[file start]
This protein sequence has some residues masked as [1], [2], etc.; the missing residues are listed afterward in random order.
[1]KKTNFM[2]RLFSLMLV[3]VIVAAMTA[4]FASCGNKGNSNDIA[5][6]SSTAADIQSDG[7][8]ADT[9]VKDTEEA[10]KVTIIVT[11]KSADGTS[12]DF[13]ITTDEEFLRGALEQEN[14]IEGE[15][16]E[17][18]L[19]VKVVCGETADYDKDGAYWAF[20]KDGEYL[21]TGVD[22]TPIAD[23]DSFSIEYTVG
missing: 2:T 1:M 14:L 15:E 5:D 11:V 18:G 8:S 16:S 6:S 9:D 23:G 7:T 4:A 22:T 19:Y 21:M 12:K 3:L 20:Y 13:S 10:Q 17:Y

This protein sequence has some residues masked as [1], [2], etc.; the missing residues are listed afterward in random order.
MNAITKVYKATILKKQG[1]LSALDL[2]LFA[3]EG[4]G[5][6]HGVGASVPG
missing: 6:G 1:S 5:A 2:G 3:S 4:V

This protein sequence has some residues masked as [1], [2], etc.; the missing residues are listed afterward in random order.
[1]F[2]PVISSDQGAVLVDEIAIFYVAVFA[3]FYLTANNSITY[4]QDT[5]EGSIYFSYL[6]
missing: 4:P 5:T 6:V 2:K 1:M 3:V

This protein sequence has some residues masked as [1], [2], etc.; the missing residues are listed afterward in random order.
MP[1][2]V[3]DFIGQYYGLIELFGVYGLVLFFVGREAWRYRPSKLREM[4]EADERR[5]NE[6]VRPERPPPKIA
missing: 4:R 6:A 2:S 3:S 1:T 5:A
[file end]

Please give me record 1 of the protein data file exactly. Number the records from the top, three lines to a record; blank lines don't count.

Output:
This protein sequence has some residues masked as [1], [2], etc.; the missing residues are listed afterward in random order.
[1]KKTNFM[2]RLFSLMLV[3]VIVAAMTA[4]FASCGNKGNSNDIA[5][6]SSTAADIQSDG[7][8]ADT[9]VKDTEEA[10]KVTIIVT[11]KSADGTS[12]DF[13]ITTDEEFLRGALEQEN[14]IEGE[15][16]E[17][18]L[19]VKVVCGETADYDKDGAYWAF[20]KDGEYL[21]TGVD[22]TPIAD[23]DSFSIEYTVG
missing: 2:T 1:M 14:L 15:E 5:D 11:V 18:G 8:S 16:S 6:S 9:D 23:G 7:T 4:A 22:T 19:Y 21:M 12:K 3:L 20:Y 13:S 10:Q 17:Y